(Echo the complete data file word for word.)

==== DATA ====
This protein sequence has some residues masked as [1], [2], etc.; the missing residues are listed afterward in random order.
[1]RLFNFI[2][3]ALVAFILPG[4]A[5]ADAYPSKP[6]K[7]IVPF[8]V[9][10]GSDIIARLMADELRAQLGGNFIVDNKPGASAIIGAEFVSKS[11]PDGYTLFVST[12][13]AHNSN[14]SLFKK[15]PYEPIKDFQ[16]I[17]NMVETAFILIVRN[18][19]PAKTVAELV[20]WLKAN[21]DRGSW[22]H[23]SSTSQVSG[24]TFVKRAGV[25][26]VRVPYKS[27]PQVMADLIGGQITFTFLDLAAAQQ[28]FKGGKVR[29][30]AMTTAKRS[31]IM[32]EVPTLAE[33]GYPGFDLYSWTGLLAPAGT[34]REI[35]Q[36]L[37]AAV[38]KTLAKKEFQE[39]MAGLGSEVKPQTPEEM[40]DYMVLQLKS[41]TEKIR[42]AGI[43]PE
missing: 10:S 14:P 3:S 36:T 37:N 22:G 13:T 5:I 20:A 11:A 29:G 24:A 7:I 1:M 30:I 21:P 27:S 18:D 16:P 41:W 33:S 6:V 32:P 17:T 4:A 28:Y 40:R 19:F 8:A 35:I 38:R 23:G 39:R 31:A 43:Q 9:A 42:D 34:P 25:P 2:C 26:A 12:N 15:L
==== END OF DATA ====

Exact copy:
This protein sequence has some residues masked as [1], [2], etc.; the missing residues are listed afterward in random order.
[1]RLFNFI[2][3]ALVAFILPG[4]A[5]ADAYPSKP[6]K[7]IVPF[8]V[9][10]GSDIIARLMADELRAQLGGNFIVDNKPGASAIIGAEFVSKS[11]PDGYTLFVST[12][13]AHNSN[14]SLFKK[15]PYEPIKDFQ[16]I[17]NMVETAFILIVRN[18][19]PAKTVAELV[20]WLKAN[21]DRGSW[22]H[23]SSTSQVSG[24]TFVKRAGV[25][26]VRVPYKS[27]PQVMADLIGGQITFTFLDLAAAQQ[28]FKGGKVR[29][30]AMTTAKRS[31]IM[32]EVPTLAE[33]GYPGFDLYSWTGLLAPAGT[34]REI[35]Q[36]L[37]AAV[38]KTLAKKEFQE[39]MAGLGSEVKPQTPEEM[40]DYMVLQLKS[41]TEKIR[42]AGI[43]PE
missing: 10:S 14:P 3:S 36:T 37:N 22:G 13:T 5:I 20:A 11:A 29:G 24:A 7:I 1:M 30:I 21:P 27:S 18:D 16:P 41:W 33:S 6:V 32:P 17:T 4:A 28:Y 40:R 19:F 8:A 35:I 38:R 23:G 39:R 31:A 43:Q 9:A 42:D 34:P 25:P 2:C 26:A 12:N 15:L